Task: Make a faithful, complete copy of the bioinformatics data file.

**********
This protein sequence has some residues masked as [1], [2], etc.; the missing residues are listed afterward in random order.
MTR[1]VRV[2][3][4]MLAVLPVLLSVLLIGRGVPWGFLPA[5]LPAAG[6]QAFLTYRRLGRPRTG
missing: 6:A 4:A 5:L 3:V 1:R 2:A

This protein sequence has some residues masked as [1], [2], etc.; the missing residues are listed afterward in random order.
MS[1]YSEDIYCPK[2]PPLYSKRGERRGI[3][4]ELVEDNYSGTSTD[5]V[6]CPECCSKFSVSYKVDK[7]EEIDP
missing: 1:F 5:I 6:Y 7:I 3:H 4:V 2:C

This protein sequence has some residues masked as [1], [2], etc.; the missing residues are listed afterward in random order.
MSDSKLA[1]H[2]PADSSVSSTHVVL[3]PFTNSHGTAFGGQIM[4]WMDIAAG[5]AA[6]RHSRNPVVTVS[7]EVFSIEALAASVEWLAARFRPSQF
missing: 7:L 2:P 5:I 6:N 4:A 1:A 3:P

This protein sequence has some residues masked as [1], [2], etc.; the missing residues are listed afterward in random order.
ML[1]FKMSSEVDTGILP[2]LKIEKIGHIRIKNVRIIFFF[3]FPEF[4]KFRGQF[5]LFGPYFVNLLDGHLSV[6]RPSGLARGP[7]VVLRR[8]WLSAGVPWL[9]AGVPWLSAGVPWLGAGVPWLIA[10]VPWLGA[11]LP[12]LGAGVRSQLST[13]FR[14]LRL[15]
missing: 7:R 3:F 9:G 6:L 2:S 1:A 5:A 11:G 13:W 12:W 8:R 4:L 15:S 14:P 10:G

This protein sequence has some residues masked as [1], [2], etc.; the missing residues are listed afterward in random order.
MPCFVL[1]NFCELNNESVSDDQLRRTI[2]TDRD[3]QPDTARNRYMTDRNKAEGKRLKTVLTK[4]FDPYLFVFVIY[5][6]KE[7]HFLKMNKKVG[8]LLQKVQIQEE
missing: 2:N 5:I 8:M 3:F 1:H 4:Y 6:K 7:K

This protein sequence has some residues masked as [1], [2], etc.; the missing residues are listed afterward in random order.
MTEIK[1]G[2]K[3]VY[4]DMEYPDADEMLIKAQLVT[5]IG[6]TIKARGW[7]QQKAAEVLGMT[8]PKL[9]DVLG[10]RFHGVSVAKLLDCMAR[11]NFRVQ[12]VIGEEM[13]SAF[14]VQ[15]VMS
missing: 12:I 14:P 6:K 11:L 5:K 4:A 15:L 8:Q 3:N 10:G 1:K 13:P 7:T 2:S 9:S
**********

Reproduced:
This protein sequence has some residues masked as [1], [2], etc.; the missing residues are listed afterward in random order.
MTR[1]VRV[2][3][4]MLAVLPVLLSVLLIGRGVPWGFLPA[5]LPAAG[6]QAFLTYRRLGRPRTG
missing: 6:A 4:A 5:L 3:V 1:R 2:A

This protein sequence has some residues masked as [1], [2], etc.; the missing residues are listed afterward in random order.
MS[1]YSEDIYCPK[2]PPLYSKRGERRGI[3][4]ELVEDNYSGTSTD[5]V[6]CPECCSKFSVSYKVDK[7]EEIDP
missing: 1:F 5:I 6:Y 7:I 3:H 4:V 2:C

This protein sequence has some residues masked as [1], [2], etc.; the missing residues are listed afterward in random order.
MSDSKLA[1]H[2]PADSSVSSTHVVL[3]PFTNSHGTAFGGQIM[4]WMDIAAG[5]AA[6]RHSRNPVVTVS[7]EVFSIEALAASVEWLAARFRPSQF
missing: 7:L 2:P 5:I 6:N 4:A 1:A 3:P

This protein sequence has some residues masked as [1], [2], etc.; the missing residues are listed afterward in random order.
ML[1]FKMSSEVDTGILP[2]LKIEKIGHIRIKNVRIIFFF[3]FPEF[4]KFRGQF[5]LFGPYFVNLLDGHLSV[6]RPSGLARGP[7]VVLRR[8]WLSAGVPWL[9]AGVPWLSAGVPWLGAGVPWLIA[10]VPWLGA[11]LP[12]LGAGVRSQLST[13]FR[14]LRL[15]
missing: 7:R 3:F 9:G 6:L 2:S 1:A 5:A 11:G 13:W 12:W 8:R 4:L 15:S 14:P 10:G

This protein sequence has some residues masked as [1], [2], etc.; the missing residues are listed afterward in random order.
MPCFVL[1]NFCELNNESVSDDQLRRTI[2]TDRD[3]QPDTARNRYMTDRNKAEGKRLKTVLTK[4]FDPYLFVFVIY[5][6]KE[7]HFLKMNKKVG[8]LLQKVQIQEE
missing: 2:N 5:I 8:M 3:F 1:H 4:Y 6:K 7:K

This protein sequence has some residues masked as [1], [2], etc.; the missing residues are listed afterward in random order.
MTEIK[1]G[2]K[3]VY[4]DMEYPDADEMLIKAQLVT[5]IG[6]TIKARGW[7]QQKAAEVLGMT[8]PKL[9]DVLG[10]RFHGVSVAKLLDCMAR[11]NFRVQ[12]VIGEEM[13]SAF[14]VQ[15]VMS
missing: 12:I 14:P 6:K 11:L 5:K 4:A 15:L 8:Q 3:N 10:G 1:K 13:P 7:T 2:S 9:S